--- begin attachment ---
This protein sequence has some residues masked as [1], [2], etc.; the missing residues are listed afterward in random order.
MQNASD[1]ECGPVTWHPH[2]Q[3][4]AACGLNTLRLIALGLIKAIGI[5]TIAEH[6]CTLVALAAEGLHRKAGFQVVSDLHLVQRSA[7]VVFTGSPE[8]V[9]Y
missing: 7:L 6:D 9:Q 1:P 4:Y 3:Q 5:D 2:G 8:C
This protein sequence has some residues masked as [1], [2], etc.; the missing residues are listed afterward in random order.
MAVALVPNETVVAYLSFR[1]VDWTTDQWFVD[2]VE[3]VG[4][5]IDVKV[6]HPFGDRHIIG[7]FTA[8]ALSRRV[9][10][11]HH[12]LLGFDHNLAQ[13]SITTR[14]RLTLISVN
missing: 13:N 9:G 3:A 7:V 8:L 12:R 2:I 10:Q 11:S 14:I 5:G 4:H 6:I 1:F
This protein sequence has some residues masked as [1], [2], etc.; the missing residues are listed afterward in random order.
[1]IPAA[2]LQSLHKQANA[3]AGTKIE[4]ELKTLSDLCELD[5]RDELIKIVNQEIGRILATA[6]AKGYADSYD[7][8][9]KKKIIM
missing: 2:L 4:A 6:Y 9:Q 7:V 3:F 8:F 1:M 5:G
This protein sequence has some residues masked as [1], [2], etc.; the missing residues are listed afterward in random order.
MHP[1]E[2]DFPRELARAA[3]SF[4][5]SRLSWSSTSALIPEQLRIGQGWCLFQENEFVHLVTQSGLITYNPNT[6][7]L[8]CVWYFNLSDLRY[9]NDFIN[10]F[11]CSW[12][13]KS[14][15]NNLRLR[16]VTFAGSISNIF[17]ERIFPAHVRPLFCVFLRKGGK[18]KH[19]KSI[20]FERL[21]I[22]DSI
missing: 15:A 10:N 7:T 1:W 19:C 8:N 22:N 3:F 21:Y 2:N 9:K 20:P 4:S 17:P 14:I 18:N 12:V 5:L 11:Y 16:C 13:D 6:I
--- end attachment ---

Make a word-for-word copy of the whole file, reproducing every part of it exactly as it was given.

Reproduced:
This protein sequence has some residues masked as [1], [2], etc.; the missing residues are listed afterward in random order.
MQNASD[1]ECGPVTWHPH[2]Q[3][4]AACGLNTLRLIALGLIKAIGI[5]TIAEH[6]CTLVALAAEGLHRKAGFQVVSDLHLVQRSA[7]VVFTGSPE[8]V[9]Y
missing: 7:L 6:D 9:Q 1:P 4:Y 3:Q 5:D 2:G 8:C
This protein sequence has some residues masked as [1], [2], etc.; the missing residues are listed afterward in random order.
MAVALVPNETVVAYLSFR[1]VDWTTDQWFVD[2]VE[3]VG[4][5]IDVKV[6]HPFGDRHIIG[7]FTA[8]ALSRRV[9][10][11]HH[12]LLGFDHNLAQ[13]SITTR[14]RLTLISVN
missing: 13:N 9:G 3:A 7:V 8:L 12:R 2:I 10:Q 11:S 14:I 5:G 4:H 6:I 1:F
This protein sequence has some residues masked as [1], [2], etc.; the missing residues are listed afterward in random order.
[1]IPAA[2]LQSLHKQANA[3]AGTKIE[4]ELKTLSDLCELD[5]RDELIKIVNQEIGRILATA[6]AKGYADSYD[7][8][9]KKKIIM
missing: 2:L 4:A 6:Y 9:Q 7:V 3:F 8:F 1:M 5:G
This protein sequence has some residues masked as [1], [2], etc.; the missing residues are listed afterward in random order.
MHP[1]E[2]DFPRELARAA[3]SF[4][5]SRLSWSSTSALIPEQLRIGQGWCLFQENEFVHLVTQSGLITYNPNT[6][7]L[8]CVWYFNLSDLRY[9]NDFIN[10]F[11]CSW[12][13]KS[14][15]NNLRLR[16]VTFAGSISNIF[17]ERIFPAHVRPLFCVFLRKGGK[18]KH[19]KSI[20]FERL[21]I[22]DSI
missing: 15:A 10:N 7:T 1:W 19:C 8:N 22:N 3:F 21:Y 2:N 9:K 20:P 4:S 17:P 14:I 18:N 12:V 5:L 11:Y 16:C 13:D 6:I